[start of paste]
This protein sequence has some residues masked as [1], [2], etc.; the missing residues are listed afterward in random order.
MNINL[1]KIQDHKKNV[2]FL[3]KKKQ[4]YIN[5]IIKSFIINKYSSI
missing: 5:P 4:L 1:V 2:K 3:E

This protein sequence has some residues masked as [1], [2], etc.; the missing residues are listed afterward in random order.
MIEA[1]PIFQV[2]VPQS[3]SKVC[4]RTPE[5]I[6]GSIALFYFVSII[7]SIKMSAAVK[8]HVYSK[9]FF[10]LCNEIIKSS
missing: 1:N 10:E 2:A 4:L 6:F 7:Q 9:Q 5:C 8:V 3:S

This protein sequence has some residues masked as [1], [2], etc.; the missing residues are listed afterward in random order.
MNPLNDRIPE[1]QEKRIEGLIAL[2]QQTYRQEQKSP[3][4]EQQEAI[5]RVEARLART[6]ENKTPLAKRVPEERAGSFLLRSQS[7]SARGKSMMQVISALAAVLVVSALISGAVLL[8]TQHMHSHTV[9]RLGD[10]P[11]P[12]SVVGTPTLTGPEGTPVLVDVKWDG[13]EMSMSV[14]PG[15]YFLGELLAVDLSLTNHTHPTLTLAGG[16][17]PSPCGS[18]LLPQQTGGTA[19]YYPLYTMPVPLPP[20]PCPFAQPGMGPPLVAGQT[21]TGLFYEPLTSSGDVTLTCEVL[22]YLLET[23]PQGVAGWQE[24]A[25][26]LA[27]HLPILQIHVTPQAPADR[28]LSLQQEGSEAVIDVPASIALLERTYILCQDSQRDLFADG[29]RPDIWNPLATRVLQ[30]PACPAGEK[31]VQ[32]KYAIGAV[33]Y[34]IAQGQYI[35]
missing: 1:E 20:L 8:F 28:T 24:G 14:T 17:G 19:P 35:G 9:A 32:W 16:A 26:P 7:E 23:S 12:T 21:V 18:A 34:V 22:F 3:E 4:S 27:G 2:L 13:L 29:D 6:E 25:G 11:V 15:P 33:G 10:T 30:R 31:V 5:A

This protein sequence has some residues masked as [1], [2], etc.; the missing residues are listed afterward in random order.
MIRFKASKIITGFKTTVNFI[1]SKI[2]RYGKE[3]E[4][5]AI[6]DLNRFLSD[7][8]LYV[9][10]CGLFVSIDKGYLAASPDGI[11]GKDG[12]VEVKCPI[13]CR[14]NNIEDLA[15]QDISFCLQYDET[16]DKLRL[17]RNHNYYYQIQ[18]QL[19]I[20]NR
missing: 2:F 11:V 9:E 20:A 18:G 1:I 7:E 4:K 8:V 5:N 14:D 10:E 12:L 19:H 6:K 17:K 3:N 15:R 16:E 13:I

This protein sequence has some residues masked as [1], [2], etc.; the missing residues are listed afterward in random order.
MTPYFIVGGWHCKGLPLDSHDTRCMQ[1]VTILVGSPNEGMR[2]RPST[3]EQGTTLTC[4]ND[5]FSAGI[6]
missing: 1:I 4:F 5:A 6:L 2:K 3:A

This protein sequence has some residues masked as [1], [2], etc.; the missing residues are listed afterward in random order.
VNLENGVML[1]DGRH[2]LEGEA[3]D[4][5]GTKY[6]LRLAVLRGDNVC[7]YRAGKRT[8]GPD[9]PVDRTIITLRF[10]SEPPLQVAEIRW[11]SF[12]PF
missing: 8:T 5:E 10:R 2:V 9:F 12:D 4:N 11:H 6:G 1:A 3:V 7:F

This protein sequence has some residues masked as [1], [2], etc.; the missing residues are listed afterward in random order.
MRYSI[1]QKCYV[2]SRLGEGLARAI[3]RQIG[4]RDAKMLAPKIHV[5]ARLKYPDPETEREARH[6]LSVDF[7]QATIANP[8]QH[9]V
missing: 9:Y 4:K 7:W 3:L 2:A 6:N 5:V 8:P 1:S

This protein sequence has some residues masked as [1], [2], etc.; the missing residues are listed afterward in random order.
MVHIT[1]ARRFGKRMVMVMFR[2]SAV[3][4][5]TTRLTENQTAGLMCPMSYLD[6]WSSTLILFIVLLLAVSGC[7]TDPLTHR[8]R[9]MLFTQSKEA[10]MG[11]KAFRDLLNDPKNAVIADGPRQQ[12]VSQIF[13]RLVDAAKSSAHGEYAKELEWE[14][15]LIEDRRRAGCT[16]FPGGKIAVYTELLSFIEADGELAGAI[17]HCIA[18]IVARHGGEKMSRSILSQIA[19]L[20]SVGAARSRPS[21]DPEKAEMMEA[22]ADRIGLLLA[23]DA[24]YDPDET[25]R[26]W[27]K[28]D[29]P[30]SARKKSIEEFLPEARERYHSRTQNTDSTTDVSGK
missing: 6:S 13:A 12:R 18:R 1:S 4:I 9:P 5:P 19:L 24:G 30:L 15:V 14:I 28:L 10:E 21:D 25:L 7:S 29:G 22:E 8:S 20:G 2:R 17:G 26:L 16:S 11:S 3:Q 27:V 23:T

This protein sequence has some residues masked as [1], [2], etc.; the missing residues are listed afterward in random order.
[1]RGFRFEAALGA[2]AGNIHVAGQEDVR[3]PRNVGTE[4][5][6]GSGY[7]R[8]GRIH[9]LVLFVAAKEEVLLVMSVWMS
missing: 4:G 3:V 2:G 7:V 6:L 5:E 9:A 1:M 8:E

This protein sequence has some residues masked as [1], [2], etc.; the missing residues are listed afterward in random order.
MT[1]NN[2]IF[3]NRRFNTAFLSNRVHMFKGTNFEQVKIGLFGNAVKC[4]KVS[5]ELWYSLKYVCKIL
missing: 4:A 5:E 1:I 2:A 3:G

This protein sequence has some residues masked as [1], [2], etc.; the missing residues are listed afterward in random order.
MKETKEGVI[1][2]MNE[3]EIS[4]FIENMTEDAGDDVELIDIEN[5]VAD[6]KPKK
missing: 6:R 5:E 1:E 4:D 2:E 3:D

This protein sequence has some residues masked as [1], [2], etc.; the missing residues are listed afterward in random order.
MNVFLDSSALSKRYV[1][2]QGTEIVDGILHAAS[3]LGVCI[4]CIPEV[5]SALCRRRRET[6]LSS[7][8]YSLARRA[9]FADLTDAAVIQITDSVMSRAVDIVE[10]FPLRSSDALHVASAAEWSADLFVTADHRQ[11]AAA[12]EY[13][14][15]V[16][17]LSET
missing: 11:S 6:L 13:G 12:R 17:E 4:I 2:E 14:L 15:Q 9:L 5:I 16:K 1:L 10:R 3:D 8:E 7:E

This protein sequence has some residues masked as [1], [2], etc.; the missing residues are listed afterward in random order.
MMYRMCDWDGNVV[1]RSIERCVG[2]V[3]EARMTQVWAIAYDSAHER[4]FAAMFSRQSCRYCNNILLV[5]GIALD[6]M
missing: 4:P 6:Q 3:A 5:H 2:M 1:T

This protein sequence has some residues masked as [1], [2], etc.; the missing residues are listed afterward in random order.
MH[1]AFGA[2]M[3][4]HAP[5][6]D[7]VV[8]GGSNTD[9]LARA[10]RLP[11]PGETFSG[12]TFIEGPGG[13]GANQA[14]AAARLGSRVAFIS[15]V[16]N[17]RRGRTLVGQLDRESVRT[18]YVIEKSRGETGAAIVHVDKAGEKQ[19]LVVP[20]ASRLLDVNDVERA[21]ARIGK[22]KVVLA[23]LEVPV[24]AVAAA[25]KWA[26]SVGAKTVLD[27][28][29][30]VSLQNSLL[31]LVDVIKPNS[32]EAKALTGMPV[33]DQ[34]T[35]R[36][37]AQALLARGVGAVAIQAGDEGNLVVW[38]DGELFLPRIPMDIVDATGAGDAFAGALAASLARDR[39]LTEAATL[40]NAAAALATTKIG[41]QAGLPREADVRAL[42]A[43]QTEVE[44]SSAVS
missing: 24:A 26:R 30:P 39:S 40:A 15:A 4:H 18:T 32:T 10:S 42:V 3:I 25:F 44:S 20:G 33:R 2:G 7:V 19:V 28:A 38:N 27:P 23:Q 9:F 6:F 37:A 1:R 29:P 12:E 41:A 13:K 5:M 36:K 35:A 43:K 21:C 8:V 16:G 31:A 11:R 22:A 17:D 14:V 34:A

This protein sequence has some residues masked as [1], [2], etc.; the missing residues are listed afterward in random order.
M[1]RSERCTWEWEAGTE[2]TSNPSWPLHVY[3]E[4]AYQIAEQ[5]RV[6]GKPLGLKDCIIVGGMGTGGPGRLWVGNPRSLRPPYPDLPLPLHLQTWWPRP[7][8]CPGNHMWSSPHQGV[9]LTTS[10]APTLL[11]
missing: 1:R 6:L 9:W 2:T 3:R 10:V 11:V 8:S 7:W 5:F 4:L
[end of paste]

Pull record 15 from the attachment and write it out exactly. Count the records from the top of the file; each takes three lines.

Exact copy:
This protein sequence has some residues masked as [1], [2], etc.; the missing residues are listed afterward in random order.
M[1]RSERCTWEWEAGTE[2]TSNPSWPLHVY[3]E[4]AYQIAEQ[5]RV[6]GKPLGLKDCIIVGGMGTGGPGRLWVGNPRSLRPPYPDLPLPLHLQTWWPRP[7][8]CPGNHMWSSPHQGV[9]LTTS[10]APTLL[11]
missing: 1:R 6:L 9:W 2:T 3:R 10:V 11:V 8:S 7:W 5:F 4:L